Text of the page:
by Lisa Mladinich
Children are about seven when they receive the sacrament of reconciliation for the first time. Around this time they are more self-aware than ever before, so when they make a mistake, they experience shame. Out of sensitivity to their budding consciences, handle lessons on sin and forgiveness with great care. Here are some examples you can share with your students.
• God’s laws: Car manuals instruct us how to best take care of our cars so they run well. The Ten Commandments are God’s “user’s manual” for our souls. When we follow the instructions we are happy and holy!
• Behind each “no” is a bigger “yes.” Recall that our parents teach us about dangers like hot stoves and busy streets when we are small, and explain that the “yes” behind their “no” is the way they love us and want us to be happy and safe. In the same way, behind every no in the Commandments is a much bigger yes that helps us to journey safely and happily home to heaven.
• Commandment chat: We don’t destroy life; we are pro-life! We love others and help to carry their burdens at every stage, making life a shared adventure full of kindness and friendship. We don’t steal or lie; we act with honor and honesty, helping the world to be a better place. Ask the children for their own “yes” examples from the Commandments. Emphasize God’s infinite mercy. Be joyful!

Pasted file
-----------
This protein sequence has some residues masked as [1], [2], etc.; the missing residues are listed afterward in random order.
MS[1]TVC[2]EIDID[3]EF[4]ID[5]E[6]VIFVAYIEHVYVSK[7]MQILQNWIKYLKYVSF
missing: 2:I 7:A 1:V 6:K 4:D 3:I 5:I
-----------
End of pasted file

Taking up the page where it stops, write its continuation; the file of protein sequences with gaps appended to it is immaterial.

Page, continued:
• It is Jesus who forgives our sins. The priest is in persona Christi (the person of Christ) when he absolves us from our sins.
• Reconciliation is about restoring our relationships with God and others.
• There’s a big difference between deliberate sin and accidents.
• Venial sins, while less serious, make it harder to love God and others.
• Mortal sins are very serious, done with full understanding, and intent. They hurt our souls and block God’s grace.
• God can forgive anything!
• The priest is strictly forbidden from talking about our sins to anyone else—ever.
• Practice the Act of Contrition in class and provide laminated copies on brightly colored paper for students to take home (they are harder to misplace). Ask parents to practice with them.
• Invite a priest to visit, or borrow the purple stole he wears to hear confessions, and show children the gold embroidered cross in its center which the priest kisses before “putting on Christ” to hear confessions. Tell them that when he removes the stole, he forgets our sins.
• Visit the confessional together, and demonstrate how hard it is to hear someone speaking softly from inside.
• Repeatedly walk the children through the steps of making a good confession according to parish guidelines. You want them to be confident.
• Share Bible stories about forgiveness: (i.e., Jonah, prodigal son, lost sheep).
Most important, go to confession yourself! We need every grace to awaken children’s hearts to the beauty and power of this soul-cleansing, empowering sacrament.
Lisa Mladinich is the author of the “Be an Amazing Catechist” series from Our Sunday Visitor. She is the owner of AmazingCatechists.com and blogs at “Water into Wine” at Patheos.com.
Child’s Examination of Conscience: AmazingCatechists.com/2014/11/examination-of-conscience-for-kids
Penance Bingo Cards and Key: AmazingCatechists.com/2014/11/review-terms-with-penance-bingo
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This article was written by the Catechist Staff and appeared in Catechist magazine, July 2015.
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